Next-Generation Processors and Faster DDR4 RAM Make HP's Latest Workstation a Peak Performer

It has been just two years since HP introduced its flagship Z820 workstation. And, almost like clockwork, we’re ready for a replacement model that updates many of the internal components.

The two-year cycle is no accident. Like the newly introduced Z640 and Z440, the Z840 is timed with the introduction of Intel’s latest generation of Xeon Haswell processors. Along with the bump up in processors, the Z840, Z640, and Z440 are able to take advantage of faster DDR4 memory. The new models include the latest graphics cards from Nvidia and AMD. You can now configure your system with a PCIe-based SSD, which is faster than the standard 6 Gb/s SATA-based SSD. And there are a few other goodies hidden inside the Z840, including the ability to equip any of the 3.5-inch drive bays with two 2.5-inch hard drives—giving you twice the number of internal drives.

Put it all together, and you could have a new top-of-the-line workstation with 36 cores and as much as 1 TB of RAM when 64 GB DIMMs are available in 1Q 2015, or as much as 2 TB of RAM when 128 GB DIMMs are available in 3Q 2015. Until then, the maximum would be a not-too-skimpy 256 GB of DDR4 RAM.

Of course, you don’t have to max out your new Z840. The starting price is $2,399, though that system wouldn’t include a discrete graphics card. You could easily spend from $4,000 to $6,000 for a single-processor configuration. And the price will soar quickly, once you add a second processor and larger amounts of memory. (Each processor has direct access to its own memory slots, so you’ll want to double the amount of RAM if you opt for a two-processor system.)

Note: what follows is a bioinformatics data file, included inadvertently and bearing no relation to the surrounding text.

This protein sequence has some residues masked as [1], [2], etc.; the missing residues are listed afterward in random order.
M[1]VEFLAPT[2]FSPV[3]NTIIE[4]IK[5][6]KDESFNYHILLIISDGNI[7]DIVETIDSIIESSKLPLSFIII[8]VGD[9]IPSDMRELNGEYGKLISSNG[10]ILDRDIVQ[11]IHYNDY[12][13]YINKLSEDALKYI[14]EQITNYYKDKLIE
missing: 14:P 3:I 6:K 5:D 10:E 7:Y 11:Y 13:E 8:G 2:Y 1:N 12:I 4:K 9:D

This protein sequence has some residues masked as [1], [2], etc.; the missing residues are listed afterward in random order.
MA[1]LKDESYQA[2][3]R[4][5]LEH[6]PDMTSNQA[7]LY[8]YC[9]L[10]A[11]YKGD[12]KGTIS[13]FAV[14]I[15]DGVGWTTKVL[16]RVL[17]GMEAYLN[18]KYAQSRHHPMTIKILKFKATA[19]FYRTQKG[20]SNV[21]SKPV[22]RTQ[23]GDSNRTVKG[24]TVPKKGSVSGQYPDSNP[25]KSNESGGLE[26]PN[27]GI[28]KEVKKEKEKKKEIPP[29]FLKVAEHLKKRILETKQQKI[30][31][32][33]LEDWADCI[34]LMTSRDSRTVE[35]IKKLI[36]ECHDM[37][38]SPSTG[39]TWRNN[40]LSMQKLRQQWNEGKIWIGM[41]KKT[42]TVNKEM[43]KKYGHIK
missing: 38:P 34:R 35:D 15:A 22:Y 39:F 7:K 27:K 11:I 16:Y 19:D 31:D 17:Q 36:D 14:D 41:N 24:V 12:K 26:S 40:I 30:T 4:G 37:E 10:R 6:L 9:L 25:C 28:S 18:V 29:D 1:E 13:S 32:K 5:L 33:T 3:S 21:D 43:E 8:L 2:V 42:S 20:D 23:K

Buyer’s Remorse?
If you bought a previous-generation Z820, you may be feeling kind of low right now. And you may be wondering, just how much faster will a Z840 be compared with a Z820? As they say—it depends. The DDR4 memory in the Z840 runs at 2,133 MHz versus a top speed of 1,866 MHz speed for the DDR3 memory in the Z820. That’s a frequency difference of about 14 percent.

With a maximum 36 cores (with 72 threads) in the Z840 versus a maximum 24 cores (with 48 threads) in the Z820, the Z840 can process 50 percent more data than the Z820, at least in theory. In reality, the high-end multi-core processors often have a slower clock speed than the less expensive processors with fewer cores. For example, the fastest 18-core Xeon processor (the E5-2699 v3) has a clock speed of 2.3 GHz, which is considerably slower than the 3.5 GHz clock speed for the fastest 4-core Xeon processor (the E5-2637 v3).

If you work with massive video projects, and your software fully supports multi-core hyper-threading, you could see a substantial leap in performance with a fully equipped 36-core Z840 versus a fully equipped 24-core Z820. For everyone else, there should still be a significant increase in speed. A typical Z840 workstation user might see a 10- to 30-percent boost, given the faster processors (per dollar spent), higher-frequency DDR4 RAM, faster graphics cards (per dollar spent), and speedier SSD—versus a two-year-old Z820. The actual increase would vary according to the type of work you do and how you configure your new system to match your workload.

Why Not a Z640?